My frustration came because I didn’t realise one simple fact: Continue reading

Dancing with Systems – Donella Meadows

The late Donella Meadows wrote an interesting article titled ‘Dancing with Systems’ that provides a fourteen recommendations on how to approach the change of complex systems.

Newtonian thinking says by breaking down a system into smaller parts, and then understanding them, we will understand the system as a whole. Thinking about it in this way assumes that the system is certain, predictable, obeys known rules and laws, and has linear causation.

The problem is however, that most systems we deal with as managers do not meet these assumptions. Some examples are the workplace culture, company performance, or even an individual’s performance. All are complex systems that cannot be controlled by Newtonian thinking. Our toolkit to understand and deal with this needs another approach.

This is where complex systems theory can help. Complex systems are said to contain uncertainty, unpredictability, non-linear causation and emergent behaviour.

The core idea being that complex systems cannot be properly understood in the Newtonian way we are so used to thinking in. This is where ‘Dancing with Systems’ comes in.

Meadows states that “We exaggerate our own ability to change the world”, and that “the idea of making a complex system do just what you want it to do can be achieved only temporarily, at best”.

You can’t understand, predict and control a complex system.

Continue reading

Victor Vroom Expectancy Theory

In 1964 Victor Vroom developed his Expectancy Theory to explain observations on the motivations behind decision making. It has become one of the most dominate motivational theories in use today, and can be used to explain common workplace strategies such as performance reviews and financial incentive schemes.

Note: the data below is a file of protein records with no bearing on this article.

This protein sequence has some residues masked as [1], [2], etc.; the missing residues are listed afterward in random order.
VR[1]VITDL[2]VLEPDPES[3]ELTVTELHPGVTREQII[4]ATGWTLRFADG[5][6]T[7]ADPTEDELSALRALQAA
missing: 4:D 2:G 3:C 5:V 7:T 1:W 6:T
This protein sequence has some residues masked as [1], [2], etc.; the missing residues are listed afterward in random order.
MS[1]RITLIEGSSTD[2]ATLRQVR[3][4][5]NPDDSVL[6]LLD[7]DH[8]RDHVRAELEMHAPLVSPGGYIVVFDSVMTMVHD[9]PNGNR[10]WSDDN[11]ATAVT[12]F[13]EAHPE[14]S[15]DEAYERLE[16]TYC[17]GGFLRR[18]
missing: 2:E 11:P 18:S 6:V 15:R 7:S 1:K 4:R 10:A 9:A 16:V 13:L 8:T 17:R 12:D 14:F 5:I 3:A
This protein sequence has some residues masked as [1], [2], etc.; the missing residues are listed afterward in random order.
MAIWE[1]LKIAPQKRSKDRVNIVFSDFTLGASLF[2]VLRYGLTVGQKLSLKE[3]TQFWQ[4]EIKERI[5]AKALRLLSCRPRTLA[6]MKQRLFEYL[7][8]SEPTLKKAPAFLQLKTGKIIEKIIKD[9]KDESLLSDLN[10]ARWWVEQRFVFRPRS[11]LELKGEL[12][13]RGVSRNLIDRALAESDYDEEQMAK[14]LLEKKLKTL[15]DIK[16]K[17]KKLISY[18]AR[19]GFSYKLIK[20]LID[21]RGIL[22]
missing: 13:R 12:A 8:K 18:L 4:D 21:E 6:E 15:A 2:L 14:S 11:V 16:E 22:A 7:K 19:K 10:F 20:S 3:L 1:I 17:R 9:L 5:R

Vroom believed that employees were more likely to be highly motivated when they perceived a link between effort, performance and rewards. Sounds fair enough.

He proposed that the link between motivation, effort, performance, and reward could be explained via the following formula:

M = E x I x V

where M = motivation, E = Expectancy, I = Instrumentality, V = Valence. Continue reading

It motivates the workforce to do what, exactly?

As managers we will be asked to play a part in the application of company endorsed motivational techniques.

We might be asked to improve motivation by:

  • Holding annual performance reviews
  • Applying and setting incentive payments/bonuses
  • Cracking the whip, pointing out poor performance
  • Setting aspirational goals and KPI’s

When considering any motivational technique, it is important to ask- Continue reading

Top 9 Employee Values

Why do employee’s stick it out with companies, even when the renumeration is poor? Why do overpaid employee’s still leave? There are a many things to consider here, and it will be the subject of another blog post, but for the moment, lets keep it simple. Let’s focus on values.

Values can be defined as:

“Important and enduring beliefs or ideals shared by the members of a culture about what is good or desirable and what is not. Values exert major influence on the behavior of an individual and serve as broad guidelines in all situations.”

from :

To meet the needs of their employees, managers need to consider their staff’s values, and think on how they are delivering, or enabling those values. As a manger you need to be aware of all the core values. So what are they? What are the Top 9 Employee Values?

Continue reading